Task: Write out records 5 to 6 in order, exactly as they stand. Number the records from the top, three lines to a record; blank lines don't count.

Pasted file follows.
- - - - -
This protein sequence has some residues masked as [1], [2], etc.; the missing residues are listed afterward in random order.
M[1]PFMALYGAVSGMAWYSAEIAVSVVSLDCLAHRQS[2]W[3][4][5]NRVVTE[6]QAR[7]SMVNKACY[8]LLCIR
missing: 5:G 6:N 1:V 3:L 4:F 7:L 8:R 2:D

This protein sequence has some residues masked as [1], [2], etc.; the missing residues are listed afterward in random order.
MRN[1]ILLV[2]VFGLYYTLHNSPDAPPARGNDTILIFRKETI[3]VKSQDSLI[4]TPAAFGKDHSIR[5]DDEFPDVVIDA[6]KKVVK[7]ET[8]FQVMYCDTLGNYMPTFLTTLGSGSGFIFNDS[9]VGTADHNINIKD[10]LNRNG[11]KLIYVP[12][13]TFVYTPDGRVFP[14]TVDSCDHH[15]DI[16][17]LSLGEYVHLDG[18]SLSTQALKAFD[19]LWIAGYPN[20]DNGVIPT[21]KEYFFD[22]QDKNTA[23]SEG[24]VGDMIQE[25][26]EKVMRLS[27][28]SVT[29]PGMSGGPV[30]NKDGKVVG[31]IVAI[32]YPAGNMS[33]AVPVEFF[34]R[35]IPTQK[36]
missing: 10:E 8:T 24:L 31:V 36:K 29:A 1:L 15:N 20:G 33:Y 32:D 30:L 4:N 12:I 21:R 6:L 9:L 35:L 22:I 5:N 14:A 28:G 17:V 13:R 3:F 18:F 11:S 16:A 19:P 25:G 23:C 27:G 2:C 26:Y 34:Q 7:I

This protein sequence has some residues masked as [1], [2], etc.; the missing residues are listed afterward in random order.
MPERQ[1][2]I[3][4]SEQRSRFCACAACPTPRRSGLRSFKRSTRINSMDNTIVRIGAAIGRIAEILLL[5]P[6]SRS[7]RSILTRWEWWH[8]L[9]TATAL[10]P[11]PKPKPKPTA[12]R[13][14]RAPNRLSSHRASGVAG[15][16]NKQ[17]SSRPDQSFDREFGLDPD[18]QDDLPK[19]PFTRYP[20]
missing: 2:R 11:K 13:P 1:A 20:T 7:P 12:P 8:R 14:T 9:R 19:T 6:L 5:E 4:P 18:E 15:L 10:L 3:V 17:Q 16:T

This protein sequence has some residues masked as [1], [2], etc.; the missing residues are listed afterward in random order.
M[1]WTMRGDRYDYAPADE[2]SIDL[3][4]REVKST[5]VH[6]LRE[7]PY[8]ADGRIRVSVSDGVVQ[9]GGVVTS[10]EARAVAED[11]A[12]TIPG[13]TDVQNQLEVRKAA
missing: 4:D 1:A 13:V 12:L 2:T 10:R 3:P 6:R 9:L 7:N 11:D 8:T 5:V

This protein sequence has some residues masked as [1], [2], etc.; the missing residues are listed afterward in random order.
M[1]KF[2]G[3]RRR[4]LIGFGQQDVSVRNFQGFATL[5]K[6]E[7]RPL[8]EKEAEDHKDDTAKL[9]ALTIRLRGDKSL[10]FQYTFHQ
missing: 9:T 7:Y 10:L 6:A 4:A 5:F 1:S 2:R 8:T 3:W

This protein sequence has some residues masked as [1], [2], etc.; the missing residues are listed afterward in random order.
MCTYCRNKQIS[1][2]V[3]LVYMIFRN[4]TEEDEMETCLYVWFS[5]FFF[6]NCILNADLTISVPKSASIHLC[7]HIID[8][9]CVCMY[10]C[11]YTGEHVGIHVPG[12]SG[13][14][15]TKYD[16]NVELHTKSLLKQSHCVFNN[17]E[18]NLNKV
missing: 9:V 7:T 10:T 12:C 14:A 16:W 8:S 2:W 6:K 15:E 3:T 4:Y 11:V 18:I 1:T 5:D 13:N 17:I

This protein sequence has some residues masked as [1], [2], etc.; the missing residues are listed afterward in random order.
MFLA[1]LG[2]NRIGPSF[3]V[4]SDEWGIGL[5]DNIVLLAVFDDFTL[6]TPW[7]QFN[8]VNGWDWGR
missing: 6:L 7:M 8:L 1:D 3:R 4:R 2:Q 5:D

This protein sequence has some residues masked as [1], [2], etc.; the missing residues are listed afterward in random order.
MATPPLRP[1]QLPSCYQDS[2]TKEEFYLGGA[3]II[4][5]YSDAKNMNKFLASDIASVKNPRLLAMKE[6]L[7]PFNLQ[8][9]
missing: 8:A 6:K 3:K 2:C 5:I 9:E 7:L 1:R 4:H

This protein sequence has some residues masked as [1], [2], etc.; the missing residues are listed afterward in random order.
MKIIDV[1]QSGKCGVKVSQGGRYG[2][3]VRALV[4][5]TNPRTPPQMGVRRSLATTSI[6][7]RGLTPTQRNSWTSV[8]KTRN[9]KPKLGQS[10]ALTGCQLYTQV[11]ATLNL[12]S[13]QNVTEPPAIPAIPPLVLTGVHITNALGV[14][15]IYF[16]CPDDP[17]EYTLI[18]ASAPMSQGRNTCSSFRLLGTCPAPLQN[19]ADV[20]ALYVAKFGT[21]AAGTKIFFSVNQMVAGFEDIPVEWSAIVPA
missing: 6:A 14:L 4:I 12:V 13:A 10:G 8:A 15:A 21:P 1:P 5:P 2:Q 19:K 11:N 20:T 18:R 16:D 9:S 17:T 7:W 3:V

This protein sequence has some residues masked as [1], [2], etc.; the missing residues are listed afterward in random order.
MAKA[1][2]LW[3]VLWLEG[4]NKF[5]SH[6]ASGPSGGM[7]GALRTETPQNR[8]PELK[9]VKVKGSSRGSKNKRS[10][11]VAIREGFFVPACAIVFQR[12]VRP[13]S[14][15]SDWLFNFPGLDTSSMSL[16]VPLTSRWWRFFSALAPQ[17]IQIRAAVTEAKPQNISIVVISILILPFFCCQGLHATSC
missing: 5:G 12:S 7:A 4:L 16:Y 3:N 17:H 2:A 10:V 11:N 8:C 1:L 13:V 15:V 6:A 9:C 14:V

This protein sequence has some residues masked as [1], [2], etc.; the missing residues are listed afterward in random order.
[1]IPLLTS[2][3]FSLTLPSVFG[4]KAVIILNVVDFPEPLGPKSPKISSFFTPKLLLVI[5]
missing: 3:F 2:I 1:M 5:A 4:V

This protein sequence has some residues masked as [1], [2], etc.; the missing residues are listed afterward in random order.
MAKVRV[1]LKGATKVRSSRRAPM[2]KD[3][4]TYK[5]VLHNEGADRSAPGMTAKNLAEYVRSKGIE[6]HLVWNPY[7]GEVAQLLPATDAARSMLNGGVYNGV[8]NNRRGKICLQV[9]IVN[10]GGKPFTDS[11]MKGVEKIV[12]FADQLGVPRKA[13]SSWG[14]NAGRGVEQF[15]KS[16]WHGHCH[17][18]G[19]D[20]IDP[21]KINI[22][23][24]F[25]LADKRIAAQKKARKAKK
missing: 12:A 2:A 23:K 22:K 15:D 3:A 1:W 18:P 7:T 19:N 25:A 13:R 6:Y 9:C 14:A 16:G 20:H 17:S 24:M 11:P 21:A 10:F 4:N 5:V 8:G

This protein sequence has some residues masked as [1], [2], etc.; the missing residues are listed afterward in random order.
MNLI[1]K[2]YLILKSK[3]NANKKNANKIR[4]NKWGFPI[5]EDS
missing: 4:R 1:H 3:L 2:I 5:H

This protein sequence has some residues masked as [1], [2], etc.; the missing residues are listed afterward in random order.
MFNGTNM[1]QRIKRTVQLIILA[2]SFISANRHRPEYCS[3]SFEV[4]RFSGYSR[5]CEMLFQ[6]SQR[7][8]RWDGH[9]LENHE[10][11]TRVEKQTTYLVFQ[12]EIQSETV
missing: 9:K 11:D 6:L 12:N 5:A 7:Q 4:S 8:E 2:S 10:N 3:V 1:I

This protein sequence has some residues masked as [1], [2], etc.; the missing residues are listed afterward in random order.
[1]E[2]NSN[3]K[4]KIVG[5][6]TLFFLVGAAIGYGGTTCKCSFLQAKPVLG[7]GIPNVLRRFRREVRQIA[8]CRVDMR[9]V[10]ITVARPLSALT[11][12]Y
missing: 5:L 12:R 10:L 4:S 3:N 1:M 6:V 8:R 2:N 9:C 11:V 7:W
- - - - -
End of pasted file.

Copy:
This protein sequence has some residues masked as [1], [2], etc.; the missing residues are listed afterward in random order.
M[1]KF[2]G[3]RRR[4]LIGFGQQDVSVRNFQGFATL[5]K[6]E[7]RPL[8]EKEAEDHKDDTAKL[9]ALTIRLRGDKSL[10]FQYTFHQ
missing: 9:T 7:Y 10:L 6:A 4:A 5:F 1:S 2:R 8:T 3:W

This protein sequence has some residues masked as [1], [2], etc.; the missing residues are listed afterward in random order.
MCTYCRNKQIS[1][2]V[3]LVYMIFRN[4]TEEDEMETCLYVWFS[5]FFF[6]NCILNADLTISVPKSASIHLC[7]HIID[8][9]CVCMY[10]C[11]YTGEHVGIHVPG[12]SG[13][14][15]TKYD[16]NVELHTKSLLKQSHCVFNN[17]E[18]NLNKV
missing: 9:V 7:T 10:T 12:C 14:A 16:W 8:S 2:W 6:K 15:E 3:T 4:Y 11:V 18:I 1:T 5:D 13:N 17:I